Any of us who fly from time to time know the familiar flight attendants’ spiel. Besides the wise reminder to “adjust your own mask before helping others”, we are told to “find the exits closest to you, keeping in mind that your closest exit may be behind you.”
I comply. Not only do I find the exits, I also decide which will be easiest to reach, even if it isn’t the closest.
In 1980, a fire started in the MGM Grand Hotel in Las Vegas, killing 85 people. That disaster and others in the early 80’s taught me to find the exit on my hotel floor.
I’m not afraid. I have a better understanding of probability than the average Joe, due to numerous classes on it and a career in financial management. I know the probability of an airplane emergency or a hotel disaster is exceedingly low, and I run more risk every time I get in my car. But I look. After all, it only takes a moment to register this information.
The probability of being a victim in a mass shooting also is exceedingly low. (The current rate of occurrence, however, is many times greater than the airplane disaster or the hotel fire.) However, up until now I’ve considered this type of violence to be either TARGETED (not at me) or RANDOM (low probability). Now it feels like the potential for it is everywhere.
In 1991, before we moved to Iowa, a mass shooter at the University of Iowa killed four faculty members and a student, and seriously injured another, before killing himself. Since the shooting I studied at UI and taught there. On Valentine’s Day of 2008, a mass shooter at Northern Illinois University killed five people and wounded 21 more, before killing himself. Two of my college degrees are from NIU and I taught there, also. The murders were in a classroom I’d frequently used. There is no way to kid myself that mass shootings can’t happen where I am. The potential for it is everywhere.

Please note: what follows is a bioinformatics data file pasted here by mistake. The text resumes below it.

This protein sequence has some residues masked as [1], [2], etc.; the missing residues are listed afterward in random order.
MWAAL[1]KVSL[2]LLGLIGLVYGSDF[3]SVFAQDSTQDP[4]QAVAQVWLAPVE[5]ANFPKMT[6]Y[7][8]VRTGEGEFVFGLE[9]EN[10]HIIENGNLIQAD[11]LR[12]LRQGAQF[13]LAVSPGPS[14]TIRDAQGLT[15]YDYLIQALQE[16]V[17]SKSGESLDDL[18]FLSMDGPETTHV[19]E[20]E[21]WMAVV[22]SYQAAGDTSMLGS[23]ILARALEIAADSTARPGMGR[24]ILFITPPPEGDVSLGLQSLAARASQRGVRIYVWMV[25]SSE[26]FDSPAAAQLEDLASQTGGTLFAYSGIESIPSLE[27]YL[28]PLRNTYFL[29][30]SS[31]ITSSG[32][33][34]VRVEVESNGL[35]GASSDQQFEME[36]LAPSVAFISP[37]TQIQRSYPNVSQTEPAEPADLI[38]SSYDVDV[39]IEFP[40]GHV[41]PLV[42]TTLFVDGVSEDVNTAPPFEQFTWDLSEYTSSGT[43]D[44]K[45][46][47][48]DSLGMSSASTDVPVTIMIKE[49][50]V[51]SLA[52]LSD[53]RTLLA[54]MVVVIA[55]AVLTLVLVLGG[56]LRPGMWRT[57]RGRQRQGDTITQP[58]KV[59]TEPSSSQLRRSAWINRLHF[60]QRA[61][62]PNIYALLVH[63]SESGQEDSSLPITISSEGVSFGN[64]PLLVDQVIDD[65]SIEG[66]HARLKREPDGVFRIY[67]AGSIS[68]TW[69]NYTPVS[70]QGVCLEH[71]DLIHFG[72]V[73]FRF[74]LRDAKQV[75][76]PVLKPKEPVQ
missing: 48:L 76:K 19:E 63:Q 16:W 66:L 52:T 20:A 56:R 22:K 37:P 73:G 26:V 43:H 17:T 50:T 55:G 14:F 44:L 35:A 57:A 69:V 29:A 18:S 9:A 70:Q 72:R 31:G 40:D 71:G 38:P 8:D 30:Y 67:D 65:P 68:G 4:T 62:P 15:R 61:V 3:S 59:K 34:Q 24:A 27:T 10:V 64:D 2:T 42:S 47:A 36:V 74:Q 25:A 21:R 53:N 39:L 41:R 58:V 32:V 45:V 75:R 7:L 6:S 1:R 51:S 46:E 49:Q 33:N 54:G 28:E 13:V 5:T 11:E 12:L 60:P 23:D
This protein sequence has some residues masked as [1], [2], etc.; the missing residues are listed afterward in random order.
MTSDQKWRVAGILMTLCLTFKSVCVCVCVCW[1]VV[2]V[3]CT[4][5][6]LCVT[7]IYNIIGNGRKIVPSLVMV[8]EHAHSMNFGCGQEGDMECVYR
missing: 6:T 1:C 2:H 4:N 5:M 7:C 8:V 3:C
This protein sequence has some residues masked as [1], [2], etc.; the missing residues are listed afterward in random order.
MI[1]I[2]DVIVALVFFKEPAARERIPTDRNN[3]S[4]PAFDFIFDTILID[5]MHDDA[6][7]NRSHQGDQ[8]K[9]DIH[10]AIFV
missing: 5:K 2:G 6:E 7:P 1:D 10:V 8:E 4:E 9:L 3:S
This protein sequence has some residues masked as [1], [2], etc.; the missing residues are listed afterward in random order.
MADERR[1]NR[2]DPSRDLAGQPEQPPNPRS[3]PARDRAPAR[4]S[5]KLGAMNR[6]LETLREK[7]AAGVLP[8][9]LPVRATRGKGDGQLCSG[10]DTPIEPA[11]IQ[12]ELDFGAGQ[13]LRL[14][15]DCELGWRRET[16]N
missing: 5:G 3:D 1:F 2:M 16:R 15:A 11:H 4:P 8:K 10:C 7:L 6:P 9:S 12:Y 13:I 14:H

Last night before I fell asleep, I conceded that the wise move is to locate the exits, in every public place I visit. Jim and I planned to attend the annual “Thieves’ Market” at the university union this morning. Mentally I located the exits of the rooms used for the market’s vendors.
Today while we spoke with a photographer selling his wares, the building fire alarm began to blare. The photographer was reluctant to leave his booth. I pointed down the aisle. “Your nearest exit is about 100 yards that way. When you need to leave it will be easy to get out.” Jim and I headed out the door.
Public health risks are addressed in every realm but firearms. Automobiles, yard darts, hotels and airplanes, sudafed, all are highly regulated to improve public health and safety. The one thing intended to kill us is not.
I am not afraid. I am sad and ashamed that we accept the violence, that it has become so commonplace, and that my only defense is to locate the nearest exit.